Narrow vs. Wide Tires

Roger had this note here:

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My wife prefers narrow (Pizza Cutter) tires (9.50 or 10.50) on her Jeep and she usually gets better traction than I have on my Jeep using wide tires. (12.50). She has better luck in both deep sand and on loose dirt.Β The article below seems to agree that for most off-road situations we often encounter, narrow tires are better. That is even though they don't look as "Macho".Β  - Roger
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I took a closer look at that paper. Here are my comments.

It is a supposedly technical examination of the benefit of wide vs narrow tires. It was written by Scott Brady.

The original (but now dead) link to the paper was:
http://www.expeditionswest.com/research/white_papers/tire_selection_rev1.html

A copy can be found at:
http://www.4x4brasil.com.br/forum/attachments/forum-geral-4x4-brasil/232729d1278073628-pneus-finos-x-largos-trilhas-com-atoleiros-e-rosoes-tire-selection-fat-x-thin.pdf

The title is "Tire Selection for Expedition Travel: The impact of tire width on traction".

He summarizes his "position" as: "A tall, narrow tire is a superior choice for all off-highway surface conditions with the exception of deep, soft sand or mud."

Note that he says narrow tires are not better for soft sand.

Reading the article I find it to be 90% bogus. It is a confused mess of contradictions, malapropisms, tangents, and unnecessary technical-ish jargon.

He calls it an empirical study. There's nothing empirical in it.

He repeatedly brings up that a narrower tire will fit a vehicle when a wider tire won't. What's the point in bringing up a case in which one doesn't have a choice?

At about 1/3 down, after much introduction he says: "For the sake of the following details, assume that the test vehicle is 5,000 lbs., and a narrow tire would be considered a 33x10.5 R15, and a wide tire would be considered a 33x12.5 R15, both run at 15psi for trail use." Then he calculates contact pressure at 40 psi. Bogus. Contact pressure actually ends up being vary close to the inflation pressure. He has it at more than twice the inflation pressure.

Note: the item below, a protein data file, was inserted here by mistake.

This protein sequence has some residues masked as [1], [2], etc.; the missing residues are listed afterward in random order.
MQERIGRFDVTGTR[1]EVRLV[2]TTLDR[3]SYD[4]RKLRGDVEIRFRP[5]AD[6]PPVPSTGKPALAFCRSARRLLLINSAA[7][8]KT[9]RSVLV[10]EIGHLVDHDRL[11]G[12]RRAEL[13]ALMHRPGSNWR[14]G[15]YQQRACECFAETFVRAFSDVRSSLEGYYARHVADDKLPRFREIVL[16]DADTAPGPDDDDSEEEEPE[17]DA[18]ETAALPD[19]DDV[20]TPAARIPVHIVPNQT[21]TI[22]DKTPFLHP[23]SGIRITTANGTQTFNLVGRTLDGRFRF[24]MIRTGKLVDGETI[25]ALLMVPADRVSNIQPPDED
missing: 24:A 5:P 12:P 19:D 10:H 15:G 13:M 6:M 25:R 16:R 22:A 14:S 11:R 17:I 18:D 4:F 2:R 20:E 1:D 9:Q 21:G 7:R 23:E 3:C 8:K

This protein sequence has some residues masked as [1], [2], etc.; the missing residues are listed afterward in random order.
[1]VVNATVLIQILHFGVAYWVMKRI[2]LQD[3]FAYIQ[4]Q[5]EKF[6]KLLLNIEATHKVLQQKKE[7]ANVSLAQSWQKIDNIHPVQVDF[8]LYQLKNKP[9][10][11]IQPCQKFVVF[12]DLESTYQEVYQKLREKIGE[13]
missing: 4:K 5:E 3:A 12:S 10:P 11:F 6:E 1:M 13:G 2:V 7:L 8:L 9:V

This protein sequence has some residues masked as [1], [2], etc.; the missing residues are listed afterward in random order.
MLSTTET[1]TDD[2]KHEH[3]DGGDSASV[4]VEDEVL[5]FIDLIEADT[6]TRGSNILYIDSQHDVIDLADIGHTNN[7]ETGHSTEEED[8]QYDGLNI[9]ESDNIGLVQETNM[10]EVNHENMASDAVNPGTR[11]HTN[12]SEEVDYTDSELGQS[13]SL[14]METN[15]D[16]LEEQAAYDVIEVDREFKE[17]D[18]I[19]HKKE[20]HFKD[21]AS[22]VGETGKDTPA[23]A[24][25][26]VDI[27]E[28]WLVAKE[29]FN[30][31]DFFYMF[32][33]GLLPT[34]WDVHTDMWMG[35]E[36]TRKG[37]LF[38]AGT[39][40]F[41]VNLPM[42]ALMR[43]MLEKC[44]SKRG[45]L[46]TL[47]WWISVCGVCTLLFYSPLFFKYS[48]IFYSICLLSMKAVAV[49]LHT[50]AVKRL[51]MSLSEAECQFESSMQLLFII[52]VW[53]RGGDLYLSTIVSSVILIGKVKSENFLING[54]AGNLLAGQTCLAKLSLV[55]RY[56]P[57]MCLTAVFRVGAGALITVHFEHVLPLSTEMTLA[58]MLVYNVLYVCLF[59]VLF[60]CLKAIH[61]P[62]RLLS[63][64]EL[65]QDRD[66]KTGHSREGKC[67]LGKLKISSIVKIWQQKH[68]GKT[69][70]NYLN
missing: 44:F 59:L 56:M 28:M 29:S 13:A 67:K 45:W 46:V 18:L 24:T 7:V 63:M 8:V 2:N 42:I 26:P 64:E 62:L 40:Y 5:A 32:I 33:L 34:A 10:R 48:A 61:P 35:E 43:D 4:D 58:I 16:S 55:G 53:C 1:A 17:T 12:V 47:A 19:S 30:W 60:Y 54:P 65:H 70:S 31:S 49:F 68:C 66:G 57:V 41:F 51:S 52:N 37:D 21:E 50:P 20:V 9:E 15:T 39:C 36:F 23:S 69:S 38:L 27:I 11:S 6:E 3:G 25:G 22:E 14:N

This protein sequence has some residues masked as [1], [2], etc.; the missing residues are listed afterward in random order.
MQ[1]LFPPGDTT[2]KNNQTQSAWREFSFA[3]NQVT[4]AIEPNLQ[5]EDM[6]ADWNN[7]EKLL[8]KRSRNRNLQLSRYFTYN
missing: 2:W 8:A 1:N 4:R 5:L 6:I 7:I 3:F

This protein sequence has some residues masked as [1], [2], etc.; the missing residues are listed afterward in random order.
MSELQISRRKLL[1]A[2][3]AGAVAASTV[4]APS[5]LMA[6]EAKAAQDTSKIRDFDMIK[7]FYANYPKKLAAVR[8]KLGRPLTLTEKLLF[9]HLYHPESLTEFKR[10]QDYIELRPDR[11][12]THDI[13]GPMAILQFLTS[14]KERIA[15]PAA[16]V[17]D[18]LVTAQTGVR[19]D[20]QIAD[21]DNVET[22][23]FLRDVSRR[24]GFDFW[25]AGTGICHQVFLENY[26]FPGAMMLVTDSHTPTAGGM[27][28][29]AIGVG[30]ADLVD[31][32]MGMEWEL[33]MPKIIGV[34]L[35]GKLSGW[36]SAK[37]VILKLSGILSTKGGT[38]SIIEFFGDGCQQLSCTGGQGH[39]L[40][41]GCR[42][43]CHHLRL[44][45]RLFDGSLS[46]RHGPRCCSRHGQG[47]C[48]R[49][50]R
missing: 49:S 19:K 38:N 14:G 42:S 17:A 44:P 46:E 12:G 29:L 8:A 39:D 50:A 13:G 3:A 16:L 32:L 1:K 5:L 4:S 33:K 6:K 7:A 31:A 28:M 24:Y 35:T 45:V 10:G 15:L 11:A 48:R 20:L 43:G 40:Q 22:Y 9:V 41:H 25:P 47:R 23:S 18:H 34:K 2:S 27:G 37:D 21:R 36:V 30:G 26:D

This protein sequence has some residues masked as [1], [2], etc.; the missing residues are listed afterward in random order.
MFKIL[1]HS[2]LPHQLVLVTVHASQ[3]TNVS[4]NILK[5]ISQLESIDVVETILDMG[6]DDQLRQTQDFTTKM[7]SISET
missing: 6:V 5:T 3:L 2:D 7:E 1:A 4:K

He mentions "without equating the secant". What the hell is that? It is apropos of nothing. He just tossed in some random trigonometry term to sound scientific.

He simply states: "The wider the tire, the less the rubber will deform to the surface irregularity given the same vertical pressure." There is no support or explanation given. I see no reason to believe that.

With assumptions he gave the contact pressure and the contact area are nearly identical for both narrow and wide. Equal inflation pressure will give about equal contact pressure. With that and the equal vehicle weights you get equal contact area. The contact patch for the narrower tire will be narrower but longer than that of the wide tire. The area should be nearly the same for both cases.

Later he says: "A narrower tire generates greater vertical load on the rubber and the tread..." 
No, that is not true under the assumptions he gave.

He says: "A narrow tire presents less rolling resistance on improved surfaces..."
I've found several articles from bicyclists that say the opposite. The longer contact patch requires more flexing of the rubber. They say that increases resistance.

He says: "A narrow tire will cut easier through mud, snow and sand than a wide one (due to resistance)."
But doesn't that contradict his "position" at the beginning?

"The smoother and wider a tire is, the better it will perform in sand"
OK. Not exactly scientific but it sounds reasonable.

Overall that article is a mess.

-Steve  (12/2/2018)

Author: Roger Mullins

Owner/Founder/Moderator of JustRuns 4 Wheel Drive Club. justruns.com